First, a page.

Dog’s Eye View: A once in a lifetime dog
Recently, I had a thought-provoking conversation with a dear “dog friend.” She said her friend, who lives some distance away, has a dog of the same breed as hers and that she had never actually seen the dog until a few weeks ago.
She described her friend’s dog as one of those “once in a lifetime” dogs. The dog was “easy.” The animal never did anything wrong; she seemed to just know what to do and always wanted to please. She was easy to live with and was friendly and gentle with everyone. She was wonderful with children and was an all-around great companion dog. Her owner never even really had to train her. Gosh, what a gift.
To be clear, my friend’s dog was not an “easy” dog. That doesn’t mean he was vicious or anything like that. From day one (at about eight weeks of age), he was rambunctious and got into everything. He tried to chew anything in sight. As a puppy, he grabbed my friend’s clothes while running past her and tore them. His energy level was over the top. At one point, she considered taking him back to the breeder. This was the first dog she’d ever had to raise and train on her own.
What she decided to do instead was learn how to train her dog, which represented a huge learning curve for her. The technical skill of training a dog was not something she’d needed to think about too much before. She had the basics, but this was more challenging.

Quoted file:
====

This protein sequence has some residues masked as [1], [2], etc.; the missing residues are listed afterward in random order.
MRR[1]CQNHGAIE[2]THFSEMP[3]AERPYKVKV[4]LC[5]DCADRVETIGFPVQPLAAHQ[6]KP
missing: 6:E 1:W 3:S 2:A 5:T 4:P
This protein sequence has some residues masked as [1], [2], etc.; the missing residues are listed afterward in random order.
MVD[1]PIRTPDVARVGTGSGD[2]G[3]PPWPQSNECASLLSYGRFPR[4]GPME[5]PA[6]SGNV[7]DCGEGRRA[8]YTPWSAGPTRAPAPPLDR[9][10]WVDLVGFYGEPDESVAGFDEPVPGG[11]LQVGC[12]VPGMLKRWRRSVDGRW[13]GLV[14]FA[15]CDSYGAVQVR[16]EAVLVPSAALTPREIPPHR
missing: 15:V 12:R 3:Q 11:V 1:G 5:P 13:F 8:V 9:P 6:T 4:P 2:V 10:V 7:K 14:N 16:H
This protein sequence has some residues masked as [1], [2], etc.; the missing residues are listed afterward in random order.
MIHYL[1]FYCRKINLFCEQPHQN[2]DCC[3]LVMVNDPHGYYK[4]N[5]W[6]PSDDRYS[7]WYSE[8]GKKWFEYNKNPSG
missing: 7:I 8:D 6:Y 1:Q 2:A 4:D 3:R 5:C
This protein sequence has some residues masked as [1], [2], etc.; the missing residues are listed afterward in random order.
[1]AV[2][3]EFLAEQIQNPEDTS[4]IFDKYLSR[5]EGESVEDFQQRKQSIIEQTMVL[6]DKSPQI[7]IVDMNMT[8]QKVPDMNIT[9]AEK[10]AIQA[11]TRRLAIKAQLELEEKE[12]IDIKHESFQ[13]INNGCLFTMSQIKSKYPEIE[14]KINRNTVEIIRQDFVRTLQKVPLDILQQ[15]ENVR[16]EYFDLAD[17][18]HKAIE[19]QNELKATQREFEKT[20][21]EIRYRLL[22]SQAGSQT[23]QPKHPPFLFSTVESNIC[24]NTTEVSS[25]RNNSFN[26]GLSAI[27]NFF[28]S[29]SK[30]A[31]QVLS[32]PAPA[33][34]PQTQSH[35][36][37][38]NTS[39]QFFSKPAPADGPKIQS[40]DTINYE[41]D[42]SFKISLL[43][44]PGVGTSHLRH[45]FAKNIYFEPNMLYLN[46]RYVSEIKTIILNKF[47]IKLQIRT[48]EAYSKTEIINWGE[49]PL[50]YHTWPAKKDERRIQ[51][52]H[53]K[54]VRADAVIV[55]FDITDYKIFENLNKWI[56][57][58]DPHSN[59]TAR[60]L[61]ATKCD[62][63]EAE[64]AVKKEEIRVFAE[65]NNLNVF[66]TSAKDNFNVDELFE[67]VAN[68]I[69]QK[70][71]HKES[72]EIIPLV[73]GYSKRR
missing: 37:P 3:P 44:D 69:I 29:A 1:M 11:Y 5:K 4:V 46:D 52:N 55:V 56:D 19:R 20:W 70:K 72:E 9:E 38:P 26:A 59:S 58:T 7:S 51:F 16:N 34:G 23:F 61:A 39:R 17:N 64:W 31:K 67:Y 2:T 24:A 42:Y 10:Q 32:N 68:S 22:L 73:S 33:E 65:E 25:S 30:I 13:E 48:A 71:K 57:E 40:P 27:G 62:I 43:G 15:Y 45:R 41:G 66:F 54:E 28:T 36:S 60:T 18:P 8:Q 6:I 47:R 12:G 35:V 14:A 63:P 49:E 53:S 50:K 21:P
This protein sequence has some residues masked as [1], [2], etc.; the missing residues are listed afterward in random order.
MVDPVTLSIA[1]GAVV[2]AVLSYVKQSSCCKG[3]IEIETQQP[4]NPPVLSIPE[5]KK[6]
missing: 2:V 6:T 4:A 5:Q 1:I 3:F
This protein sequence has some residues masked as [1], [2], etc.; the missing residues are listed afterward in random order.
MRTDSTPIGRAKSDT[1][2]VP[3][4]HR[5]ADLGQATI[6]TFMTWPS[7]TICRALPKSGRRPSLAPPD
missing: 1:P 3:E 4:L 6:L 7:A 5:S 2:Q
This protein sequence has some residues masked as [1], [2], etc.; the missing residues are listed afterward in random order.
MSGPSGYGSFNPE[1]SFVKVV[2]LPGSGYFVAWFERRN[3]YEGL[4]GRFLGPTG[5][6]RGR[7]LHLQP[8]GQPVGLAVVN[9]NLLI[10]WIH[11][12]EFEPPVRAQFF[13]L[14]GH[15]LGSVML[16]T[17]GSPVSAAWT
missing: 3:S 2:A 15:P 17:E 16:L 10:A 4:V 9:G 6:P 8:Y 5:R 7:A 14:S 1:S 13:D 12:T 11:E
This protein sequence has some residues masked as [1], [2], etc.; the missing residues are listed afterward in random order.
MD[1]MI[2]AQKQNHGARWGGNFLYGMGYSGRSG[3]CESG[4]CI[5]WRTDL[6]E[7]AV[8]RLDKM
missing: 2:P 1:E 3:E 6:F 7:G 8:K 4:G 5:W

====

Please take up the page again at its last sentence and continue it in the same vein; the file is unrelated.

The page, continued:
She enrolled in Head Start Puppy classes (twice) and in Family Dog Training class (twice) and continued with the education of both herself and her dog by taking advanced classes, including Canine Life and Social Skills (C.L.A.S.S.), dog agility and Nose Work (scent work). This has spanned several years, and she hasn’t stopped teaching him and learning new skills herself.
My friend said she was surprised at the difference in the demeanor of the two dogs. The “easy” dog was quiet, acquiescent and sweet. She didn’t intrude into anyone’s space. She got along with my friend’s dog. They could take her anywhere. She seemed to “float” through life. In short, she was probably the kind of dog many people would dream about.
Through all of that, what my friend said to me was astonishing. She said, “Actually, I believe that my dog is better-trained. He had to be. He has more skills, including a large vocabulary of words and cues to which he responds. He’s engaging and initiates interactions with me, as I do with him. The unwanted behaviors that we had to work through are gone. These have been replaced with wonderful socially appropriate behaviors that I value and are highly reinforced by me.”
Is it fair to say that one or the other of these dogs is better? I don’t think so. The conversation we had caused me to think of other dogs I’ve known that were “easy” and some that weren’t. In their own way, each of these dogs enriches their owner’s life. “Once in a lifetime” doesn’t have to mean that no work is involved or that no effort has to be put forth.
My “once in a lifetime” dog is the dog I have now. That’s Stuart, my bull terrier. He’s nine years old now, and I wouldn’t trade any of our early “hard but enriching” times and our now “easy” times together for anything.
Sandra Kruczek is a certified professional dog trainer at Total Teamwork Training, LLC with more than 30 years of experience.
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